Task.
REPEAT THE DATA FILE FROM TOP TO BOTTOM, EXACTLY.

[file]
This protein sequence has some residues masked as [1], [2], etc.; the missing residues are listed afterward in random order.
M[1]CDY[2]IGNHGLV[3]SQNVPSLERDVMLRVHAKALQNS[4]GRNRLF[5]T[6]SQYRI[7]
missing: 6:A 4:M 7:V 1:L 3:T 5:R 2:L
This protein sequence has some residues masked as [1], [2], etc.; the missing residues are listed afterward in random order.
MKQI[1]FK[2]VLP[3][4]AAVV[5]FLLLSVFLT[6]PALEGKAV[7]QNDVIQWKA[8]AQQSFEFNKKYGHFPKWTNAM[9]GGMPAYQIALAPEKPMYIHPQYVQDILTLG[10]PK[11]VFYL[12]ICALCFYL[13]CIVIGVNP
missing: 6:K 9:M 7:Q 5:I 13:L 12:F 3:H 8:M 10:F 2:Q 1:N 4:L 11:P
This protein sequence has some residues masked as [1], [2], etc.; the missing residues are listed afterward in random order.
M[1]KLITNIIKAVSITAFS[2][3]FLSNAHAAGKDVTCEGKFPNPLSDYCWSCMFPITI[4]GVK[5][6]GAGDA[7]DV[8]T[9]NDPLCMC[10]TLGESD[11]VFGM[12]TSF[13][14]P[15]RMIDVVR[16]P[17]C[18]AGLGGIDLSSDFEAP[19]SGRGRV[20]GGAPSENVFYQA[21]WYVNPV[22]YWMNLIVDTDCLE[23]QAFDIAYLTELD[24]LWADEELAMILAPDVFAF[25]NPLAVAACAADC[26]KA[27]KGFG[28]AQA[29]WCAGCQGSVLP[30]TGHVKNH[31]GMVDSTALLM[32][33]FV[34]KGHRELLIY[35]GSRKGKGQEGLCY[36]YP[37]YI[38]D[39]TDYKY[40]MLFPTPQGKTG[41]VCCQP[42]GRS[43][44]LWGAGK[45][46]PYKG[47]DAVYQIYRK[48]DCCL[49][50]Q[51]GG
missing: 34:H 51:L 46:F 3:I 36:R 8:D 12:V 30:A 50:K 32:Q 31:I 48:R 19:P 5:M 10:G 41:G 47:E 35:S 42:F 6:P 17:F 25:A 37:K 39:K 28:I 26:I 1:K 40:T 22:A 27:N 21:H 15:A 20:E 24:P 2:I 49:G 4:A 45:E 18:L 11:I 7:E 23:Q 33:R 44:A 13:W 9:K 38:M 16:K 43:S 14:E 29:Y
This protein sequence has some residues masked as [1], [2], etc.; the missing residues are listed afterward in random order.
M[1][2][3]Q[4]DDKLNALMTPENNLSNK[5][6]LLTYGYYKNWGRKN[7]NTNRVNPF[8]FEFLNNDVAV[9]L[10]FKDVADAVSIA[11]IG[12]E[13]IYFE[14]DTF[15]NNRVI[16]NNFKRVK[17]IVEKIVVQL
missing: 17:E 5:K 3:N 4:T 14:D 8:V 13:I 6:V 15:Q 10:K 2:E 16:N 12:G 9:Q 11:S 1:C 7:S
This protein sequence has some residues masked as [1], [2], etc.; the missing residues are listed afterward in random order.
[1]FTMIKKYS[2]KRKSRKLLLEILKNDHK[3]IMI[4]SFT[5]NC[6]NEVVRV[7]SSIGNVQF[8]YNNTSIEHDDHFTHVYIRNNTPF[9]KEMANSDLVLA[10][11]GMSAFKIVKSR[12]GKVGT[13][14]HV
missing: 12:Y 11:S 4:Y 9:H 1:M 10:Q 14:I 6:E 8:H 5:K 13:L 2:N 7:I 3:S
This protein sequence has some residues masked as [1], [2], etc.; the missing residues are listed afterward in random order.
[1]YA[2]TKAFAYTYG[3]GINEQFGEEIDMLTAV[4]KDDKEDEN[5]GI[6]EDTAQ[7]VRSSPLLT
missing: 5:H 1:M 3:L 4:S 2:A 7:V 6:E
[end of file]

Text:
This protein sequence has some residues masked as [1], [2], etc.; the missing residues are listed afterward in random order.
M[1]CDY[2]IGNHGLV[3]SQNVPSLERDVMLRVHAKALQNS[4]GRNRLF[5]T[6]SQYRI[7]
missing: 6:A 4:M 7:V 1:L 3:T 5:R 2:L
This protein sequence has some residues masked as [1], [2], etc.; the missing residues are listed afterward in random order.
MKQI[1]FK[2]VLP[3][4]AAVV[5]FLLLSVFLT[6]PALEGKAV[7]QNDVIQWKA[8]AQQSFEFNKKYGHFPKWTNAM[9]GGMPAYQIALAPEKPMYIHPQYVQDILTLG[10]PK[11]VFYL[12]ICALCFYL[13]CIVIGVNP
missing: 6:K 9:M 7:Q 5:I 13:L 12:F 3:H 8:M 10:F 2:Q 1:N 4:L 11:P
This protein sequence has some residues masked as [1], [2], etc.; the missing residues are listed afterward in random order.
M[1]KLITNIIKAVSITAFS[2][3]FLSNAHAAGKDVTCEGKFPNPLSDYCWSCMFPITI[4]GVK[5][6]GAGDA[7]DV[8]T[9]NDPLCMC[10]TLGESD[11]VFGM[12]TSF[13][14]P[15]RMIDVVR[16]P[17]C[18]AGLGGIDLSSDFEAP[19]SGRGRV[20]GGAPSENVFYQA[21]WYVNPV[22]YWMNLIVDTDCLE[23]QAFDIAYLTELD[24]LWADEELAMILAPDVFAF[25]NPLAVAACAADC[26]KA[27]KGFG[28]AQA[29]WCAGCQGSVLP[30]TGHVKNH[31]GMVDSTALLM[32][33]FV[34]KGHRELLIY[35]GSRKGKGQEGLCY[36]YP[37]YI[38]D[39]TDYKY[40]MLFPTPQGKTG[41]VCCQP[42]GRS[43][44]LWGAGK[45][46]PYKG[47]DAVYQIYRK[48]DCCL[49][50]Q[51]GG
missing: 34:H 51:L 46:F 3:I 36:R 8:D 12:V 30:A 50:K 32:Q 31:I 48:R 19:P 5:M 10:G 41:G 47:E 35:S 42:F 6:P 17:F 25:A 37:K 39:K 28:I 26:I 1:K 40:T 22:A 27:N 21:H 15:A 20:E 24:P 2:I 49:G 4:A 45:E 18:L 11:I 7:E 23:Q 33:R 44:A 13:W 9:K 38:M 16:K 43:S 14:E 29:Y
This protein sequence has some residues masked as [1], [2], etc.; the missing residues are listed afterward in random order.
M[1][2][3]Q[4]DDKLNALMTPENNLSNK[5][6]LLTYGYYKNWGRKN[7]NTNRVNPF[8]FEFLNNDVAV[9]L[10]FKDVADAVSIA[11]IG[12]E[13]IYFE[14]DTF[15]NNRVI[16]NNFKRVK[17]IVEKIVVQL
missing: 17:E 5:K 3:N 4:T 14:D 8:V 13:I 6:V 15:Q 10:K 2:E 16:N 12:G 9:Q 11:S 1:C 7:S
This protein sequence has some residues masked as [1], [2], etc.; the missing residues are listed afterward in random order.
[1]FTMIKKYS[2]KRKSRKLLLEILKNDHK[3]IMI[4]SFT[5]NC[6]NEVVRV[7]SSIGNVQF[8]YNNTSIEHDDHFTHVYIRNNTPF[9]KEMANSDLVLA[10][11]GMSAFKIVKSR[12]GKVGT[13][14]HV
missing: 12:Y 11:S 4:Y 9:H 1:M 10:Q 14:I 6:E 8:H 5:K 13:L 2:N 7:I 3:S
This protein sequence has some residues masked as [1], [2], etc.; the missing residues are listed afterward in random order.
[1]YA[2]TKAFAYTYG[3]GINEQFGEEIDMLTAV[4]KDDKEDEN[5]GI[6]EDTAQ[7]VRSSPLLT
missing: 5:H 1:M 3:L 4:S 2:A 7:V 6:E